With a string of minor candidates queuing up to concede defeat – and either congratulate Hichilema or reference support for a transfer of power in their speeches – the writing is on the wall. Moreover, both the UPND’s own vote count based on party members, and the official Parallel Vote Tabulation (PVT) carried out by domestic monitor group CCMG are widely expected to “confirm” a first round victory for the opposition candidate.
The Trump card
Where the margin of votes between rival candidates is small, last minute rigging can help leaders get over the line. It is already clear, however, that this will not be the case in Zambia in 2021. Lungu appears on course to lose by a bigger margin than President Rupiah Banda in 2011, and the UPND seems to be much better placed to detect foul play.
Already, representatives from a number of opposition parties intervened to prevent the ECZ from releasing results for Feira that did not match the figures they had received from their own teams. After a delay, ECZ announced figures that the opposition party agreed with. If this trend continues, there will be no chance for the government to fiddle its way back into power.
Lungu has therefore decided to pursue a very different strategy: following the example of Unites States President Donald Trump, he has attempted to turn defence into attack by alleging that the elections were actually rigged by his rival. This isn’t something the Patriotic Front simply cooked-up on voting day – instead, having watched Trump carefully, they began laying the foundation weeks in advance. Doing so is critical to make subsequent claims seem more credible, and to prime supporters to be on the look out for certain “developments” to ensure that later misinformation is interpreted in the desired way.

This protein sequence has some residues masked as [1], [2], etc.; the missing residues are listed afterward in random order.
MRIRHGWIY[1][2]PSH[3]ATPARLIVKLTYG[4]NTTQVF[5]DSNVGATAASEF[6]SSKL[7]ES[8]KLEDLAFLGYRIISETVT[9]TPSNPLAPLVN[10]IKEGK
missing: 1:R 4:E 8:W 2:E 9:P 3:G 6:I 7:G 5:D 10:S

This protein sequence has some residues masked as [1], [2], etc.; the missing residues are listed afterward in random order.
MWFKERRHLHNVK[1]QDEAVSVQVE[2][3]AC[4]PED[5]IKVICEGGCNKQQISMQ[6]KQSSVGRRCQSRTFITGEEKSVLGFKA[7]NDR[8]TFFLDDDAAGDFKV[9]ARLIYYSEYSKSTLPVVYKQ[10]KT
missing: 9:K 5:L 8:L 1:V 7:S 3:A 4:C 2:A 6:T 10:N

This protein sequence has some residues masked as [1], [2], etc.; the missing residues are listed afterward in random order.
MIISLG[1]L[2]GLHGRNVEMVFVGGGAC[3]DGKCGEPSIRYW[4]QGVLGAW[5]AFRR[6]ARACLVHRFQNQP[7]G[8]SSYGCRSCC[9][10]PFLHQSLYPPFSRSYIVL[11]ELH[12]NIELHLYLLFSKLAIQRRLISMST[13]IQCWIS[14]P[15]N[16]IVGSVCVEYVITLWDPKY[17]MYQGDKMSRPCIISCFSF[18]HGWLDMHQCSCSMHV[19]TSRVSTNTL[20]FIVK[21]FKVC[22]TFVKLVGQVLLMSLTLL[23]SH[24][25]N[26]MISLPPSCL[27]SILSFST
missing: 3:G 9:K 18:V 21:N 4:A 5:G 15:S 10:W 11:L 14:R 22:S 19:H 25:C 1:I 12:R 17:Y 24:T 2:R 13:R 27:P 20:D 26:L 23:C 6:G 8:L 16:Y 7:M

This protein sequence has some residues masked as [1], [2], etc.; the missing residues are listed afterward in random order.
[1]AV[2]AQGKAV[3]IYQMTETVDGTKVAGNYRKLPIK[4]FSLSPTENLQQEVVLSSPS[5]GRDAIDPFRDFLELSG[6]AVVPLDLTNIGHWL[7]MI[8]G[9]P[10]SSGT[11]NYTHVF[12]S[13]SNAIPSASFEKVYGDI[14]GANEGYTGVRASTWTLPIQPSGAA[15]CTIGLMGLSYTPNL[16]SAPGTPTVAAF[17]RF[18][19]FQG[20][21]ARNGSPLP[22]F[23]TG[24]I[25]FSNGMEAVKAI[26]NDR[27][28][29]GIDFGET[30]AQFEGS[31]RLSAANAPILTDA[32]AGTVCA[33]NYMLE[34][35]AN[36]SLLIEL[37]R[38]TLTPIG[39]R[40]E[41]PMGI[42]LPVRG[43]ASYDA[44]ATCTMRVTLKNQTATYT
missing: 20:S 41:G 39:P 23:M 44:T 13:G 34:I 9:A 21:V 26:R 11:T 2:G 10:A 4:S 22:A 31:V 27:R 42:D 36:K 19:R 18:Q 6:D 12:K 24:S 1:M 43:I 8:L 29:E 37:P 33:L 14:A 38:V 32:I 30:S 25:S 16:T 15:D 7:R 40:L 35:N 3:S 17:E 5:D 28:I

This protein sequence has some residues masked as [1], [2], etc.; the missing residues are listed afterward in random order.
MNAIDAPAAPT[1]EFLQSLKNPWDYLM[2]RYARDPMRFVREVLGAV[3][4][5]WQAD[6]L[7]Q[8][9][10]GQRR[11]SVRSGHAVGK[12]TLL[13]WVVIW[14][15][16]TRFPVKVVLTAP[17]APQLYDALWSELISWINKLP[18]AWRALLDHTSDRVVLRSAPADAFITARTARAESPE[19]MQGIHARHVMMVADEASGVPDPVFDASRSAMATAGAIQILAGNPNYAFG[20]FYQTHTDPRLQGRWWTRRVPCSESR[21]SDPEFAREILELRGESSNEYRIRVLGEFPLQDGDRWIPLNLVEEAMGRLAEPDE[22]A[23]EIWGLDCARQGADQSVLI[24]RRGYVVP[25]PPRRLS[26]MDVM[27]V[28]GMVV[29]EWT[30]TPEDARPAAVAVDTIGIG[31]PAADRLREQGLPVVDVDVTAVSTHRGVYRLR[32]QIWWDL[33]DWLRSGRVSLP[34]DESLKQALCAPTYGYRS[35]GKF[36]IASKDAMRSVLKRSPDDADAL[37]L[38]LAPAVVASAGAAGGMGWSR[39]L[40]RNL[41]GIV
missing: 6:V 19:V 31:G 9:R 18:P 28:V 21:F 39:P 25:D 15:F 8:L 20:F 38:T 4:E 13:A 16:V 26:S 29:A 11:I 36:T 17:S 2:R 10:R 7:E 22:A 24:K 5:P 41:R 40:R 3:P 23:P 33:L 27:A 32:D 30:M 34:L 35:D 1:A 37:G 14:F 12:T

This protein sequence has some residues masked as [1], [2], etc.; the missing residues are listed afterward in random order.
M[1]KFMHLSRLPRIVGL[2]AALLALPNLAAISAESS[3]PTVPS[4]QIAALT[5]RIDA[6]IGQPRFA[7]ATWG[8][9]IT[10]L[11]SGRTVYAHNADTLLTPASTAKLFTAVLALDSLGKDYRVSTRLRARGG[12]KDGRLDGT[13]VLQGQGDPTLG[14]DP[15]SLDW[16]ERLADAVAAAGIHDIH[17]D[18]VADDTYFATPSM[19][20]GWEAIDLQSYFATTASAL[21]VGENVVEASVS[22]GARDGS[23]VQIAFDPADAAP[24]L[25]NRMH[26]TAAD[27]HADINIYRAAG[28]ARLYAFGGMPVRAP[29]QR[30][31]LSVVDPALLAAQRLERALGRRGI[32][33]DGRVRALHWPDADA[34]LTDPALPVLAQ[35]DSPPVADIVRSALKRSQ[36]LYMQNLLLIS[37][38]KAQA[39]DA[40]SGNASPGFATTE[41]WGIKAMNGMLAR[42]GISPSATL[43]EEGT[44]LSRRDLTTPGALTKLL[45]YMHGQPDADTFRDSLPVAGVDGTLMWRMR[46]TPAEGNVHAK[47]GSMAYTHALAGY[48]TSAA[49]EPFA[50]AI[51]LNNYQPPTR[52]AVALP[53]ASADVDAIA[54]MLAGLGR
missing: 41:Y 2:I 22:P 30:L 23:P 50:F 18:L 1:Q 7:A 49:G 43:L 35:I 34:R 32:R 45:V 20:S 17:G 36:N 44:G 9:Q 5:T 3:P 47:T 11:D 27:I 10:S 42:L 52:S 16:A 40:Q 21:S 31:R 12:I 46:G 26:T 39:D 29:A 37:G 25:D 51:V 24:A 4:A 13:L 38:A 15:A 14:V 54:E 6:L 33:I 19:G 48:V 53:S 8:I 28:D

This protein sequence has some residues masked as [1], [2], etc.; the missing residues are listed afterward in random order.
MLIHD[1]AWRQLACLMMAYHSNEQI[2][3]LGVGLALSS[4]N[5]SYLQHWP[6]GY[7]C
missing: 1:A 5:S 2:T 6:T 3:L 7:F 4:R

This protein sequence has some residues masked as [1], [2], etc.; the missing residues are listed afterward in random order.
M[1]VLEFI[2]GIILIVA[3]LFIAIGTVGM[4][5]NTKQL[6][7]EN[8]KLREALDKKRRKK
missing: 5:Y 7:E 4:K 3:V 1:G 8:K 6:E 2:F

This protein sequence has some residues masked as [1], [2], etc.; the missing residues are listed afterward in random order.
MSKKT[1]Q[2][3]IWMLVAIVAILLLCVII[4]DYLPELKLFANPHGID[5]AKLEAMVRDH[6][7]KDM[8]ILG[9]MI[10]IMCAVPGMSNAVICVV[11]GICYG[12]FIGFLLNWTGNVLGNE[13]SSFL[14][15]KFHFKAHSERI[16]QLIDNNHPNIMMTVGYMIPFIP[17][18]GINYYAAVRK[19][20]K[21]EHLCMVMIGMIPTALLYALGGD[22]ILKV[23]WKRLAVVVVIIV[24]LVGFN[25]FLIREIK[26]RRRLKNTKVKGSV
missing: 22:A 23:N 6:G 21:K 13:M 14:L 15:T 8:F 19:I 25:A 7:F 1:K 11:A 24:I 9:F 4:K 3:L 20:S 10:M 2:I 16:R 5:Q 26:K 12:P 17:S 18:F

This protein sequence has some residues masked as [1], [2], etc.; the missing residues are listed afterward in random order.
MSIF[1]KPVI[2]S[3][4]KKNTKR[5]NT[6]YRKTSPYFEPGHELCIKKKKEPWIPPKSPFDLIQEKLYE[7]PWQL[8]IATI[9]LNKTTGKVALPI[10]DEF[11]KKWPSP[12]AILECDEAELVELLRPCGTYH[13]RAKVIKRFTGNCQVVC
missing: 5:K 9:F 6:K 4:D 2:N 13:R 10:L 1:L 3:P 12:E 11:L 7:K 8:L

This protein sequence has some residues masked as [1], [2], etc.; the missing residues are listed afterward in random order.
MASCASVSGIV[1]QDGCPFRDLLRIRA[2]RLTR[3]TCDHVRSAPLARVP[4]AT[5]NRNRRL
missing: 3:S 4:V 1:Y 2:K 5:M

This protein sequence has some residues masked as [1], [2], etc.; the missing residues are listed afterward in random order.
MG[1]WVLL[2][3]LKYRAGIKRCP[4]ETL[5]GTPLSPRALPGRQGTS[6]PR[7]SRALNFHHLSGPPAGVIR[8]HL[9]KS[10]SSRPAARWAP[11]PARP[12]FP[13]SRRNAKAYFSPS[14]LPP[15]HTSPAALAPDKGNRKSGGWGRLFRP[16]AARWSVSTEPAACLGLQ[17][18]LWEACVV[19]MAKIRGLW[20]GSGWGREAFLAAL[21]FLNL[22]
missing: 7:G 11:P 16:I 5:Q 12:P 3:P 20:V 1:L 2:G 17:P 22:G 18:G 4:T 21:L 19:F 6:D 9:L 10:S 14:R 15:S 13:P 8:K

In President Lungu’s case, this plan has had three main components:
1) exaggerating the violence committed by opposition parties
Ahead of the polls, President Lungu and state-aligned media consistently exaggerated violence committed by the UPND in an attempt to create the impression that political unrest and clashes between rival cadres were the fault of the opposition.
This was a smart ploy. Civil society groups, international donors and the world’s media are often tempted to accept a degree of repression in order to sustain peace and order, such is the concern about the economic and human impact of conflict in Africa. As recent research has explained, campaigns to promote peace have regularly been subverted to repress critical voices, replacing democracy with peaceocracy.
The problem for Lungu was that it was fairly transparent: while it is clear that cadres affiliated with both sides have committed violence, the post-election statement of the CCMG domestic monitoring group reports that twice as much violence was instigated by individuals affiliated to the PF as by those aligned to the UPND.
2) pretending that the police cannot cope with the level of unrest